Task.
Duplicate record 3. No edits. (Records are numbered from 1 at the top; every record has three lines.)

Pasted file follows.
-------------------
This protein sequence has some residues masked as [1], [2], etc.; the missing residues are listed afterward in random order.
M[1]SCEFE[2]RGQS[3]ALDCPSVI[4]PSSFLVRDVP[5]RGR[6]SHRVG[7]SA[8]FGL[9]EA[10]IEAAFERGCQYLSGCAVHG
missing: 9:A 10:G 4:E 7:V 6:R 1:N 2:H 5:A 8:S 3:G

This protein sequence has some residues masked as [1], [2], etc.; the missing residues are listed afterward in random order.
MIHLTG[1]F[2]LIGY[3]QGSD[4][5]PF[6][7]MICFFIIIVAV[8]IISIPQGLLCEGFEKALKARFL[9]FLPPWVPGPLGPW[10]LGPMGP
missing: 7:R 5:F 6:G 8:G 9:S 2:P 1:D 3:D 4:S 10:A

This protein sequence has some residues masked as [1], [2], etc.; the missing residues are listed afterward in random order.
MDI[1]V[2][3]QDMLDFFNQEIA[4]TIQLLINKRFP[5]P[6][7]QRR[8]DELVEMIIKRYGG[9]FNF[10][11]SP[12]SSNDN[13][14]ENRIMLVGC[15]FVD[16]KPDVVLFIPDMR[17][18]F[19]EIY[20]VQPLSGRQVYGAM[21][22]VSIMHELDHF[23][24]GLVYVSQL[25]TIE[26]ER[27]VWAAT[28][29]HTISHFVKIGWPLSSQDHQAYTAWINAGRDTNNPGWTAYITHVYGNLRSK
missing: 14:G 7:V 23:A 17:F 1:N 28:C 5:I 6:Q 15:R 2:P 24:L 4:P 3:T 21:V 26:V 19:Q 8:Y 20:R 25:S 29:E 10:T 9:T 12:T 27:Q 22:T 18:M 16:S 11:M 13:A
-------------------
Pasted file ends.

This protein sequence has some residues masked as [1], [2], etc.; the missing residues are listed afterward in random order.
MDI[1]V[2][3]QDMLDFFNQEIA[4]TIQLLINKRFP[5]P[6][7]QRR[8]DELVEMIIKRYGG[9]FNF[10][11]SP[12]SSNDN[13][14]ENRIMLVGC[15]FVD[16]KPDVVLFIPDMR[17][18]F[19]EIY[20]VQPLSGRQVYGAM[21][22]VSIMHELDHF[23][24]GLVYVSQL[25]TIE[26]ER[27]VWAAT[28][29]HTISHFVKIGWPLSSQDHQAYTAWINAGRDTNNPGWTAYITHVYGNLRSK
missing: 14:G 7:V 23:A 17:F 1:N 28:C 5:I 6:Q 15:R 2:P 24:L 4:P 3:T 21:V 26:V 19:Q 8:Y 20:R 25:S 29:E 10:T 9:T 12:T 27:Q 22:T 18:M 16:S 11:M 13:A